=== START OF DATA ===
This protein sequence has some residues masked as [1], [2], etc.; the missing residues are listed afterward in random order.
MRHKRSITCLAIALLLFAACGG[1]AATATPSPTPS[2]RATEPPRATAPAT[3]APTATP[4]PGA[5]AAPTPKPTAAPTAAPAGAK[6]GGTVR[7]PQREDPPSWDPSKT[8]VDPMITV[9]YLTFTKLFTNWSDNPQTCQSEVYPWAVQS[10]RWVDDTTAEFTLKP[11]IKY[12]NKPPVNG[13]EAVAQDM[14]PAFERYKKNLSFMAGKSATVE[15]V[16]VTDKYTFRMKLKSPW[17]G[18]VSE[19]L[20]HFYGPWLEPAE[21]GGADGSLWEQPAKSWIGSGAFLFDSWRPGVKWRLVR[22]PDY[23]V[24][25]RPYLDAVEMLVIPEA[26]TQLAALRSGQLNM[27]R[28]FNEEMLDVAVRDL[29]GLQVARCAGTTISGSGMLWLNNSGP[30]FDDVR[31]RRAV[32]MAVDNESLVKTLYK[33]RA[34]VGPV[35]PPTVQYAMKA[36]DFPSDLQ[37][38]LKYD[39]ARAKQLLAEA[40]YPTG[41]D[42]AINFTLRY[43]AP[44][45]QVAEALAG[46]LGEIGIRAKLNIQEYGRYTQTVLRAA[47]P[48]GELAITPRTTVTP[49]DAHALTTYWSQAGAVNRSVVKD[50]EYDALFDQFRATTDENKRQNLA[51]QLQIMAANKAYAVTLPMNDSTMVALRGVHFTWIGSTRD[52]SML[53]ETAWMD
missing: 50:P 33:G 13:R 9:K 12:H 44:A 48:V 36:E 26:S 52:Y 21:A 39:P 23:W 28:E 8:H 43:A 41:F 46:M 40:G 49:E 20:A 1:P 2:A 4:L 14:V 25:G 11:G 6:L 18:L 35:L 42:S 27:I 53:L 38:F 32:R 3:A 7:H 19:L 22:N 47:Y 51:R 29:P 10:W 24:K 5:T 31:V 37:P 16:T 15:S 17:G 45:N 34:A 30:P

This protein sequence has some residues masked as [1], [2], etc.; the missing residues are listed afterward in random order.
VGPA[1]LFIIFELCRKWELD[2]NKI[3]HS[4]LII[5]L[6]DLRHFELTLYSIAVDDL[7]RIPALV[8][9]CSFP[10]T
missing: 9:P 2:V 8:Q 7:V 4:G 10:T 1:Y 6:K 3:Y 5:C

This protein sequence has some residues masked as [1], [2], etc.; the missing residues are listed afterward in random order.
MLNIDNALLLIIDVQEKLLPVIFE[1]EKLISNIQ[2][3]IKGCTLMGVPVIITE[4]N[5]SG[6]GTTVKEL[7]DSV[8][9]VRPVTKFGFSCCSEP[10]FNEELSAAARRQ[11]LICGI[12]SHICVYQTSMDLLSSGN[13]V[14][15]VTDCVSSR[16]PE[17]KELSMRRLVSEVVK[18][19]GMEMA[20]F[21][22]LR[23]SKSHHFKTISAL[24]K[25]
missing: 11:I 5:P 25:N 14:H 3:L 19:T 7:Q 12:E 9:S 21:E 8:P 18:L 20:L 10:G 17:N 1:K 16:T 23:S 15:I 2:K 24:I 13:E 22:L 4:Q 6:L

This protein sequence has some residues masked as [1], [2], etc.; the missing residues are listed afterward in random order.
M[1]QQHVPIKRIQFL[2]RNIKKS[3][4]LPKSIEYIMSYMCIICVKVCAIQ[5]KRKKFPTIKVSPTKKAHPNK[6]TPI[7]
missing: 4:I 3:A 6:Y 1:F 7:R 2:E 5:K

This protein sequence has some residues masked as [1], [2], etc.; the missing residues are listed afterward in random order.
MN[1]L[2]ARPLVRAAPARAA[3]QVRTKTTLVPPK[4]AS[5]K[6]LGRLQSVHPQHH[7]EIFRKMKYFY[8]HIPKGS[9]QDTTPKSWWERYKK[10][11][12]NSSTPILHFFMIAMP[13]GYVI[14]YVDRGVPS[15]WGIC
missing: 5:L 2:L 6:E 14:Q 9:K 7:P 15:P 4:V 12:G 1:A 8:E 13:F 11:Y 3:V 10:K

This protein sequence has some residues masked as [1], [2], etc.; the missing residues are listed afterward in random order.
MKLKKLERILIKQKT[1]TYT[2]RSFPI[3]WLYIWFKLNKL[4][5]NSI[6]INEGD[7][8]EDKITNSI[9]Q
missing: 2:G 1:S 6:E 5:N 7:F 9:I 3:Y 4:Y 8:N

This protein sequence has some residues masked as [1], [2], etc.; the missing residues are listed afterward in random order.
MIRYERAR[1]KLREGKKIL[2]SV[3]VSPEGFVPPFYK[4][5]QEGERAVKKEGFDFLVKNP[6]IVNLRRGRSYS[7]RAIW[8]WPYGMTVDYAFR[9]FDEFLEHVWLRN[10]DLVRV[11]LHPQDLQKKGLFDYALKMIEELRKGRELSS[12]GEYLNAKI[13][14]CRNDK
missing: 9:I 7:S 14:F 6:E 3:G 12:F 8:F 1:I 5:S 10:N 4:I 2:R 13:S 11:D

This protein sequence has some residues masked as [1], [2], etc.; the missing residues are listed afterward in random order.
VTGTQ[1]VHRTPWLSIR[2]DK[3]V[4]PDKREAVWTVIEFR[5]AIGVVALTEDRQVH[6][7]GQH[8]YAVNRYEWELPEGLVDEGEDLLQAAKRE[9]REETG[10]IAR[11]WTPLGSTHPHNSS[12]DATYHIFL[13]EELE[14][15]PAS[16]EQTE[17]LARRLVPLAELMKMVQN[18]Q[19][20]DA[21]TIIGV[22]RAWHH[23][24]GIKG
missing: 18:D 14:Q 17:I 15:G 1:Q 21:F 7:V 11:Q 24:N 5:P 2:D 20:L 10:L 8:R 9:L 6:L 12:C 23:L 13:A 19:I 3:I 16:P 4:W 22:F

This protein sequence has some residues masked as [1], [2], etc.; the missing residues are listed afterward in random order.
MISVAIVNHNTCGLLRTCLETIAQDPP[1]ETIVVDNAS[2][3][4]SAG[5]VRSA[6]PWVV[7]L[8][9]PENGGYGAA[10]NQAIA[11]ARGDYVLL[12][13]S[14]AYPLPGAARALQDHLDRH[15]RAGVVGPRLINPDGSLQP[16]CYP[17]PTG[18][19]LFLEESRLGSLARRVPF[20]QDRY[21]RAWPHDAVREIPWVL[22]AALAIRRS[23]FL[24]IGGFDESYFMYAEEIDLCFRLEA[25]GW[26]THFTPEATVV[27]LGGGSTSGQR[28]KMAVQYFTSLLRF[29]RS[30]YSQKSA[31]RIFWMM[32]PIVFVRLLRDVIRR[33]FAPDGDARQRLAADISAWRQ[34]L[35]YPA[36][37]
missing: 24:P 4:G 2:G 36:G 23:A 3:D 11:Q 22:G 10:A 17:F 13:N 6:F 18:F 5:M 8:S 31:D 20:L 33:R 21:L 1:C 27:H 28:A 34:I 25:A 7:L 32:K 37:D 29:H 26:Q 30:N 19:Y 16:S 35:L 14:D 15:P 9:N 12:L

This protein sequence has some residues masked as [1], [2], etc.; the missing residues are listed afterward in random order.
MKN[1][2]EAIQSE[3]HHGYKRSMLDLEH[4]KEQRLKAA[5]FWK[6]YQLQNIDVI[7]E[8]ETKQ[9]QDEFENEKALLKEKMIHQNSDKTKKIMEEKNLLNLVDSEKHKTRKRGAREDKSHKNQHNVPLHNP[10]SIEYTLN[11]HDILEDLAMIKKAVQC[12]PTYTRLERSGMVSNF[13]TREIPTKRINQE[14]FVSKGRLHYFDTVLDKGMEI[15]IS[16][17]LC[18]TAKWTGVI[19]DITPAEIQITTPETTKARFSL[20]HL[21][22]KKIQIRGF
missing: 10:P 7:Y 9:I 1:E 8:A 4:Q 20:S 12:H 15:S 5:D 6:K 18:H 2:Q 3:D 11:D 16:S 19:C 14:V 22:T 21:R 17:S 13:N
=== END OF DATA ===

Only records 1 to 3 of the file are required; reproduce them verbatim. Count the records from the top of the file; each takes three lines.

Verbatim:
This protein sequence has some residues masked as [1], [2], etc.; the missing residues are listed afterward in random order.
MRHKRSITCLAIALLLFAACGG[1]AATATPSPTPS[2]RATEPPRATAPAT[3]APTATP[4]PGA[5]AAPTPKPTAAPTAAPAGAK[6]GGTVR[7]PQREDPPSWDPSKT[8]VDPMITV[9]YLTFTKLFTNWSDNPQTCQSEVYPWAVQS[10]RWVDDTTAEFTLKP[11]IKY[12]NKPPVNG[13]EAVAQDM[14]PAFERYKKNLSFMAGKSATVE[15]V[16]VTDKYTFRMKLKSPW[17]G[18]VSE[19]L[20]HFYGPWLEPAE[21]GGADGSLWEQPAKSWIGSGAFLFDSWRPGVKWRLVR[22]PDY[23]V[24][25]RPYLDAVEMLVIPEA[26]TQLAALRSGQLNM[27]R[28]FNEEMLDVAVRDL[29]GLQVARCAGTTISGSGMLWLNNSGP[30]FDDVR[31]RRAV[32]MAVDNESLVKTLYK[33]RA[34]VGPV[35]PPTVQYAMKA[36]DFPSDLQ[37][38]LKYD[39]ARAKQLLAEA[40]YPTG[41]D[42]AINFTLRY[43]AP[44][45]QVAEALAG[46]LGEIGIRAKLNIQEYGRYTQTVLRAA[47]P[48]GELAITPRTTVTP[49]DAHALTTYWSQAGAVNRSVVKD[50]EYDALFDQFRATTDENKRQNLA[51]QLQIMAANKAYAVTLPMNDSTMVALRGVHFTWIGSTRD[52]SML[53]ETAWMD
missing: 50:P 33:G 13:R 9:K 12:H 44:A 48:V 36:E 26:S 52:Y 21:A 39:P 23:W 28:E 8:H 43:A 41:F 46:M 40:G 49:E 20:A 1:P 2:A 4:L 14:V 25:G 11:G 6:L 18:L 35:L 42:S 27:I 53:L 38:F 32:R 3:A 7:H 19:L 22:N 47:Y 51:R 29:P 10:W 24:K 5:T 31:V 37:P 16:T 15:S 17:G 45:N 34:A 30:P

This protein sequence has some residues masked as [1], [2], etc.; the missing residues are listed afterward in random order.
VGPA[1]LFIIFELCRKWELD[2]NKI[3]HS[4]LII[5]L[6]DLRHFELTLYSIAVDDL[7]RIPALV[8][9]CSFP[10]T
missing: 9:P 2:V 8:Q 7:V 4:G 10:T 1:Y 6:K 3:Y 5:C

This protein sequence has some residues masked as [1], [2], etc.; the missing residues are listed afterward in random order.
MLNIDNALLLIIDVQEKLLPVIFE[1]EKLISNIQ[2][3]IKGCTLMGVPVIITE[4]N[5]SG[6]GTTVKEL[7]DSV[8][9]VRPVTKFGFSCCSEP[10]FNEELSAAARRQ[11]LICGI[12]SHICVYQTSMDLLSSGN[13]V[14][15]VTDCVSSR[16]PE[17]KELSMRRLVSEVVK[18][19]GMEMA[20]F[21][22]LR[23]SKSHHFKTISAL[24]K[25]
missing: 11:I 5:P 25:N 14:H 3:L 19:T 7:Q 12:E 9:S 21:E 8:P 18:L 20:L 10:G 17:N 1:K 16:T 23:S 15:I 2:K 24:I 13:E 22:L 4:Q 6:L